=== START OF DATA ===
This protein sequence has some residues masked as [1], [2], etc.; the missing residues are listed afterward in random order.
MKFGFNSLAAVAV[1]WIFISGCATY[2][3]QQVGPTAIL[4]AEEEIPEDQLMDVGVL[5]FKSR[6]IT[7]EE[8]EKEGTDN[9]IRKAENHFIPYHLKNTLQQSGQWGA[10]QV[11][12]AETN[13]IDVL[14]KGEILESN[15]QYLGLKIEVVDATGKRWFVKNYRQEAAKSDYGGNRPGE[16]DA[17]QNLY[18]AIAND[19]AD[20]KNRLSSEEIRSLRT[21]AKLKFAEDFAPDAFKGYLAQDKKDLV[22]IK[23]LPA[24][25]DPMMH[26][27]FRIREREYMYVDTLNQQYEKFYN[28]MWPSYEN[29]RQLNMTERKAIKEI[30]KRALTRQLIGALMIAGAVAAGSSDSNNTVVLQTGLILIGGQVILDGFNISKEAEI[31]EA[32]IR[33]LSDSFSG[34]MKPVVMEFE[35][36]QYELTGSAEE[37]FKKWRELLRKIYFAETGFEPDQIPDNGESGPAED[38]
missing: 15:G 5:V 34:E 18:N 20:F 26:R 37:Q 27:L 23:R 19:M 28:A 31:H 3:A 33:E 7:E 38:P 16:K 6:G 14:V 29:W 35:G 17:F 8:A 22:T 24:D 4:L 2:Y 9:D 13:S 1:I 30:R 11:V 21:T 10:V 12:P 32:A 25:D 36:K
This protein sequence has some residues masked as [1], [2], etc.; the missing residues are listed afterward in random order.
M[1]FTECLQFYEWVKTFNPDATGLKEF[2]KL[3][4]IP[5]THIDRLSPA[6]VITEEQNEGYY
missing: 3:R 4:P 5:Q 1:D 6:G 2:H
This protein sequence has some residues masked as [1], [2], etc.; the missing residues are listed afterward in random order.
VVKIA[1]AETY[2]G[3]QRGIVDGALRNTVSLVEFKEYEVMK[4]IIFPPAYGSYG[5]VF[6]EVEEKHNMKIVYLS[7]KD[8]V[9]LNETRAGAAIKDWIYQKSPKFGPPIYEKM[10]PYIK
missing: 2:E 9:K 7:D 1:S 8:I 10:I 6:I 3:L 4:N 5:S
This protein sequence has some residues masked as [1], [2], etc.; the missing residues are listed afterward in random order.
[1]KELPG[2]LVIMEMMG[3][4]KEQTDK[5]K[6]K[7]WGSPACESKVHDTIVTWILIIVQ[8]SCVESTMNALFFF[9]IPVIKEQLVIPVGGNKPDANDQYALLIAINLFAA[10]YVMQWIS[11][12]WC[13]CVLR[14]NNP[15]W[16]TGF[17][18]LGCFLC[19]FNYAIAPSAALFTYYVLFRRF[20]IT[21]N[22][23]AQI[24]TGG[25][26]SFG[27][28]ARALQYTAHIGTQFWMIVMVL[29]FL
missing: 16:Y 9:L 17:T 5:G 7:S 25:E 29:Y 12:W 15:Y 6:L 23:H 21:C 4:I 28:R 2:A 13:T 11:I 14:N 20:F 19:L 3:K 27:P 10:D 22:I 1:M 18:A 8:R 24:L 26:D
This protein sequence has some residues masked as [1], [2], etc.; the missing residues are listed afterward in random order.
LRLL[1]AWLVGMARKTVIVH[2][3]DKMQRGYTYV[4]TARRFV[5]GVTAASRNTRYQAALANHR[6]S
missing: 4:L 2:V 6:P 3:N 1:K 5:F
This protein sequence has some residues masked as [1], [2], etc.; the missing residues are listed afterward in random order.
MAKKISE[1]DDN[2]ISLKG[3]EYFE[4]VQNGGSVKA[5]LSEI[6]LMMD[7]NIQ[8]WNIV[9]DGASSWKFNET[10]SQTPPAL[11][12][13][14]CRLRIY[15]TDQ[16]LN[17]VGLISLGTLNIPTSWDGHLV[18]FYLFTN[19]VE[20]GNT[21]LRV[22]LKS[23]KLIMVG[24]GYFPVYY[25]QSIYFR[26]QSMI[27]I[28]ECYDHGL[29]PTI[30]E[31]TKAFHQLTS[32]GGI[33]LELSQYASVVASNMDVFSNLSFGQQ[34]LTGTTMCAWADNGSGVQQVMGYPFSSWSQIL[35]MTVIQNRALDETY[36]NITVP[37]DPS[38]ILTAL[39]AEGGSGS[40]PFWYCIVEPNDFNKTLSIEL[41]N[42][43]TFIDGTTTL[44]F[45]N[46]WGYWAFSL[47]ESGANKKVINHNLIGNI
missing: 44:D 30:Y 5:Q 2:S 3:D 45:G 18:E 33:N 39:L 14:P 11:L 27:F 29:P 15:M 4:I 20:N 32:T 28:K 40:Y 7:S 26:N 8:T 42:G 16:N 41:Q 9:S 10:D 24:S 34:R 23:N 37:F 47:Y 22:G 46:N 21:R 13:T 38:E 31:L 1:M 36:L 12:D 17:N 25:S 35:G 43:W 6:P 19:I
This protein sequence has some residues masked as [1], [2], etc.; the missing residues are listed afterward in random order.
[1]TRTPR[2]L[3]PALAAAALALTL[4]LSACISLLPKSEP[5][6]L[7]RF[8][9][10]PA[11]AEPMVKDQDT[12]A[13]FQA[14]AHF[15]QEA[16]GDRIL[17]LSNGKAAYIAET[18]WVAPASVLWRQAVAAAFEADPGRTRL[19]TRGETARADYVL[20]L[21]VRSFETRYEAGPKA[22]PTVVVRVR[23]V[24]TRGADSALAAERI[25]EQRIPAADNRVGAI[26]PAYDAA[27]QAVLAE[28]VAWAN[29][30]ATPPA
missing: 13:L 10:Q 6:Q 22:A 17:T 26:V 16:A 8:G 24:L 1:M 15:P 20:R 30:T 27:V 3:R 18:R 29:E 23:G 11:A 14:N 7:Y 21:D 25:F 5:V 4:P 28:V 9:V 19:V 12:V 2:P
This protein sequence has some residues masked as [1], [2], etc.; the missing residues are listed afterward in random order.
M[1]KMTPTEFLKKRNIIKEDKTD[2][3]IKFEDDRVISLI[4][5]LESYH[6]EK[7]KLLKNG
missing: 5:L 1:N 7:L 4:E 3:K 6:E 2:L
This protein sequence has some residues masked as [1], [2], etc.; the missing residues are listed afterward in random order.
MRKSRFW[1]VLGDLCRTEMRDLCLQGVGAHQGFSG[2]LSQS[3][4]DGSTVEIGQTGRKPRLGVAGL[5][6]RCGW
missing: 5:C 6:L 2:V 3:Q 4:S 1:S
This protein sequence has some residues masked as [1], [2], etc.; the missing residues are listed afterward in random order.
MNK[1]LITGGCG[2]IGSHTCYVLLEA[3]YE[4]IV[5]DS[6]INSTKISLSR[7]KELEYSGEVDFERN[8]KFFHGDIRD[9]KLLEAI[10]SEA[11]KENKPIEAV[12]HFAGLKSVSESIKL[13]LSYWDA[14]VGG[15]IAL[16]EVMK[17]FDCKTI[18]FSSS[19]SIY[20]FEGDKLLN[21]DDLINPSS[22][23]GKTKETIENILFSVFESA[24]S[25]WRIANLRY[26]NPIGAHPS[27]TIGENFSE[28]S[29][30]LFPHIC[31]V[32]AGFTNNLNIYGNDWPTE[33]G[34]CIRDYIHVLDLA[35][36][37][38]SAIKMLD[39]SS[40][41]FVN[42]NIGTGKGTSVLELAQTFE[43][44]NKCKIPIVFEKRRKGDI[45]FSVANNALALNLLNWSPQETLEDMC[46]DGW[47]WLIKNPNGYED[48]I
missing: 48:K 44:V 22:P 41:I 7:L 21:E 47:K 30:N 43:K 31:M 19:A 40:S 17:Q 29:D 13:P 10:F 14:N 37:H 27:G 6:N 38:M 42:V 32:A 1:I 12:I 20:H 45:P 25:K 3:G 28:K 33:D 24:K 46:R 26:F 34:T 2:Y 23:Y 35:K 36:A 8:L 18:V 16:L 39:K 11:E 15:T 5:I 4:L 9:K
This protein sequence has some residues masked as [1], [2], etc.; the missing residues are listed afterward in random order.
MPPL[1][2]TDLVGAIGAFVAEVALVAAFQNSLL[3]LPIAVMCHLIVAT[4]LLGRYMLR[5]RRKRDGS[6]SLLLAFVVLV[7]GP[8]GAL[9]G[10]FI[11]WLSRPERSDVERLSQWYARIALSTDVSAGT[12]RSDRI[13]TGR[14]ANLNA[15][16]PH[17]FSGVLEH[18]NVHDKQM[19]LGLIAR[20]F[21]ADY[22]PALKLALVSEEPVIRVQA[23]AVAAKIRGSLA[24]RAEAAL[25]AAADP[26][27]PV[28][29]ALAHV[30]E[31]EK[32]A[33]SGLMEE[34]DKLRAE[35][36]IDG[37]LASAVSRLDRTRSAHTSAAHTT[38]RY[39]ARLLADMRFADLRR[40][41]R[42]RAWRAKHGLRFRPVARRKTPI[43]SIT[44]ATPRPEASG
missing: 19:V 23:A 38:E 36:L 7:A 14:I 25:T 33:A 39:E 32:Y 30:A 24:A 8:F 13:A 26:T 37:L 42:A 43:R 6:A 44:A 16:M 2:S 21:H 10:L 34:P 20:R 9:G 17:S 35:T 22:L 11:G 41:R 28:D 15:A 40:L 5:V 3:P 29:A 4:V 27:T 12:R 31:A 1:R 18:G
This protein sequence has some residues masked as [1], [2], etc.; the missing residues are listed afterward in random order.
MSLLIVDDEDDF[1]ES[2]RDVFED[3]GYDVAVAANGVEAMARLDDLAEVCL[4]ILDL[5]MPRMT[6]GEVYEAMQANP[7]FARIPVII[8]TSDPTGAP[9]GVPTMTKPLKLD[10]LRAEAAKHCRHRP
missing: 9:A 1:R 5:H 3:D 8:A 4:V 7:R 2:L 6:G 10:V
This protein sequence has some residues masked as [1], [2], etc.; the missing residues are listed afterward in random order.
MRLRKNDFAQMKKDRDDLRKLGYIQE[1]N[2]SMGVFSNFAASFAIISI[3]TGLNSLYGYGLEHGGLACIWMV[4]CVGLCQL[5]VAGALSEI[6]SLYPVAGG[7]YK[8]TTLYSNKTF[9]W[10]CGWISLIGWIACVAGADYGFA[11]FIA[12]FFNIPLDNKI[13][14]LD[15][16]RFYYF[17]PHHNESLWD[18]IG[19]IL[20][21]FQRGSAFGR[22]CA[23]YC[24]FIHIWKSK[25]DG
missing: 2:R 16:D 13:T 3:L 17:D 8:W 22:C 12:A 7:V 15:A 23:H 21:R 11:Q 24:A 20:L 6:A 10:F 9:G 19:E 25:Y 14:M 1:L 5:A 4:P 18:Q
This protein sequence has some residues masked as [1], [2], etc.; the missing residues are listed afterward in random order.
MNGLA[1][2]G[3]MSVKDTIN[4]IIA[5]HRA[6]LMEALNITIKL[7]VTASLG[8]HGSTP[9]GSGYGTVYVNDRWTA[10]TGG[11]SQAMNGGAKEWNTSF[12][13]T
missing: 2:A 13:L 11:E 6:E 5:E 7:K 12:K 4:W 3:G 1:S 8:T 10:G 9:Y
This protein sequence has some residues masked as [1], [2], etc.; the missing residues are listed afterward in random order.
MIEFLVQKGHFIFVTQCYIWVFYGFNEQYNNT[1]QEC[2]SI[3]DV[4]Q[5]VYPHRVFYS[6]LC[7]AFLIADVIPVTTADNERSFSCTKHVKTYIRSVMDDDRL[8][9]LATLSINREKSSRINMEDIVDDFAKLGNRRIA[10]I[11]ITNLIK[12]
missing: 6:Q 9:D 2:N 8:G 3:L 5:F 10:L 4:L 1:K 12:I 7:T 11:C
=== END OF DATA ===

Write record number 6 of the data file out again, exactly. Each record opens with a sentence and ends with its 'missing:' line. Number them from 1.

This protein sequence has some residues masked as [1], [2], etc.; the missing residues are listed afterward in random order.
MAKKISE[1]DDN[2]ISLKG[3]EYFE[4]VQNGGSVKA[5]LSEI[6]LMMD[7]NIQ[8]WNIV[9]DGASSWKFNET[10]SQTPPAL[11][12][13][14]CRLRIY[15]TDQ[16]LN[17]VGLISLGTLNIPTSWDGHLV[18]FYLFTN[19]VE[20]GNT[21]LRV[22]LKS[23]KLIMVG[24]GYFPVYY[25]QSIYFR[26]QSMI[27]I[28]ECYDHGL[29]PTI[30]E[31]TKAFHQLTS[32]GGI[33]LELSQYASVVASNMDVFSNLSFGQQ[34]LTGTTMCAWADNGSGVQQVMGYPFSSWSQIL[35]MTVIQNRALDETY[36]NITVP[37]DPS[38]ILTAL[39]AEGGSGS[40]PFWYCIVEPNDFNKTLSIEL[41]N[42][43]TFIDGTTTL[44]F[45]N[46]WGYWAFSL[47]ESGANKKVINHNLIGNI
missing: 44:D 30:Y 5:Q 2:S 3:D 45:G 18:E 33:N 39:L 14:P 11:L 27:F 29:P 15:M 4:I 20:N 32:T 28:K 40:Y 7:S 26:N 8:T 42:G 16:N 41:Q 9:S 10:D 24:S 34:R 23:N 37:F 47:Y 22:G 46:N 21:R 13:T 38:E 31:L 1:M 36:L 12:D 17:N 25:S 35:G 43:W 6:P 19:I